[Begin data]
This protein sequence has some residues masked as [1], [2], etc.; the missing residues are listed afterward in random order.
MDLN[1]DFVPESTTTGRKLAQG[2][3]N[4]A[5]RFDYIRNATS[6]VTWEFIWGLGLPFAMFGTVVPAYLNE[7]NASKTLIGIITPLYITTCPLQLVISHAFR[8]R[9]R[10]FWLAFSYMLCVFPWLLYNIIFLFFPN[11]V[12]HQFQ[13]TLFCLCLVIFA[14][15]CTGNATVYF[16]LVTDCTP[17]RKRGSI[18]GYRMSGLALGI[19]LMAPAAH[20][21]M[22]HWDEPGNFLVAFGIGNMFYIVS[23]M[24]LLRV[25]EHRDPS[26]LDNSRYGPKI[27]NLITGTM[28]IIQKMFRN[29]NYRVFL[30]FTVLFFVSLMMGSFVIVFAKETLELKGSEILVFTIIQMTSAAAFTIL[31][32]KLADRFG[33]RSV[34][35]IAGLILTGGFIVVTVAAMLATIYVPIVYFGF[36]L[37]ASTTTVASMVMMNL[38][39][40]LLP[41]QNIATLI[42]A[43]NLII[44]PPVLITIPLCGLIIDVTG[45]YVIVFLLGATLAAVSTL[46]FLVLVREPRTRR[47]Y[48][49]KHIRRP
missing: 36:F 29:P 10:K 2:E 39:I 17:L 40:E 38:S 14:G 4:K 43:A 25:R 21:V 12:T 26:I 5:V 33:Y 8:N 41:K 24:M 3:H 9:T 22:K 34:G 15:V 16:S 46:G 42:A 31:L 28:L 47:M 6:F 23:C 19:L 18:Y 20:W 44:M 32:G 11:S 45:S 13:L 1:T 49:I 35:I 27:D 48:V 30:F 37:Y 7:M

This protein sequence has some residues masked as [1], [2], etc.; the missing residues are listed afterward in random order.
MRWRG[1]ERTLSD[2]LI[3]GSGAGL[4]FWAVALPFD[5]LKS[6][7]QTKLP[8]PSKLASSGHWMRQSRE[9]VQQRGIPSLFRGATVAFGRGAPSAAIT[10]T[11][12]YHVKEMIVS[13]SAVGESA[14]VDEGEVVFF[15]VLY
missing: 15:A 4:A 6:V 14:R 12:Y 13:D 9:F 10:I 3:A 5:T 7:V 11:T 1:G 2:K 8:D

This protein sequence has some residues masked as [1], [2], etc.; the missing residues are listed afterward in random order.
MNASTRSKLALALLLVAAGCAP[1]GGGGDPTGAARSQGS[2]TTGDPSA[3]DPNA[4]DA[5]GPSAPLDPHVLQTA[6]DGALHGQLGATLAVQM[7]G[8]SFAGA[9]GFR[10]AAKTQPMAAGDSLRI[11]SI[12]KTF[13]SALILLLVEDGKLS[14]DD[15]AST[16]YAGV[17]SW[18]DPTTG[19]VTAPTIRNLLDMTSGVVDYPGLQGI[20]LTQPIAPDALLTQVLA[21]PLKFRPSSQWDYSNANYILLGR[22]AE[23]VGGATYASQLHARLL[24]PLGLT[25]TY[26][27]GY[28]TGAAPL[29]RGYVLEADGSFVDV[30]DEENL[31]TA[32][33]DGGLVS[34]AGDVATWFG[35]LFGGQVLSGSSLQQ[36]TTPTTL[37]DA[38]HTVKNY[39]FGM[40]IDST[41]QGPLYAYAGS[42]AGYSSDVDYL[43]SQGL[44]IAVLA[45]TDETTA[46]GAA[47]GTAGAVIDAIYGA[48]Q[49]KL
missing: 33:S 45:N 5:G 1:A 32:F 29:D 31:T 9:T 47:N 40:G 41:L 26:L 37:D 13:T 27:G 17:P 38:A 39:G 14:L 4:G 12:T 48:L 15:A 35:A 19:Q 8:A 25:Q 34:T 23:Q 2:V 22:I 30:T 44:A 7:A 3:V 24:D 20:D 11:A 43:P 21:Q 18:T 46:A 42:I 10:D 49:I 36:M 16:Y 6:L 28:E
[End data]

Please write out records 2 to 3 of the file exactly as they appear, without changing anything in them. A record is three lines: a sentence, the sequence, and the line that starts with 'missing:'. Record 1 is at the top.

This protein sequence has some residues masked as [1], [2], etc.; the missing residues are listed afterward in random order.
MRWRG[1]ERTLSD[2]LI[3]GSGAGL[4]FWAVALPFD[5]LKS[6][7]QTKLP[8]PSKLASSGHWMRQSRE[9]VQQRGIPSLFRGATVAFGRGAPSAAIT[10]T[11][12]YHVKEMIVS[13]SAVGESA[14]VDEGEVVFF[15]VLY
missing: 15:A 4:A 6:V 14:R 12:Y 13:D 9:F 10:I 3:A 5:T 7:V 11:T 1:G 2:K 8:D

This protein sequence has some residues masked as [1], [2], etc.; the missing residues are listed afterward in random order.
MNASTRSKLALALLLVAAGCAP[1]GGGGDPTGAARSQGS[2]TTGDPSA[3]DPNA[4]DA[5]GPSAPLDPHVLQTA[6]DGALHGQLGATLAVQM[7]G[8]SFAGA[9]GFR[10]AAKTQPMAAGDSLRI[11]SI[12]KTF[13]SALILLLVEDGKLS[14]DD[15]AST[16]YAGV[17]SW[18]DPTTG[19]VTAPTIRNLLDMTSGVVDYPGLQGI[20]LTQPIAPDALLTQVLA[21]PLKFRPSSQWDYSNANYILLGR[22]AE[23]VGGATYASQLHARLL[24]PLGLT[25]TY[26][27]GY[28]TGAAPL[29]RGYVLEADGSFVDV[30]DEENL[31]TA[32][33]DGGLVS[34]AGDVATWFG[35]LFGGQVLSGSSLQQ[36]TTPTTL[37]DA[38]HTVKNY[39]FGM[40]IDST[41]QGPLYAYAGS[42]AGYSSDVDYL[43]SQGL[44]IAVLA[45]TDETTA[46]GAA[47]GTAGAVIDAIYGA[48]Q[49]KL
missing: 33:S 45:N 5:G 1:A 32:F 29:D 31:T 9:T 47:N 40:G 41:L 26:L 37:D 13:T 27:G 17:P 38:A 39:G 14:L 4:G 12:T 48:L 15:A 35:A 19:Q 8:A 25:Q 34:T 23:Q 2:V 22:I 30:T 44:A 7:A 3:V 24:D 20:D 11:A 43:P 21:Q 18:T 46:A 42:I 10:D 49:I 36:M 16:Y 6:L 28:E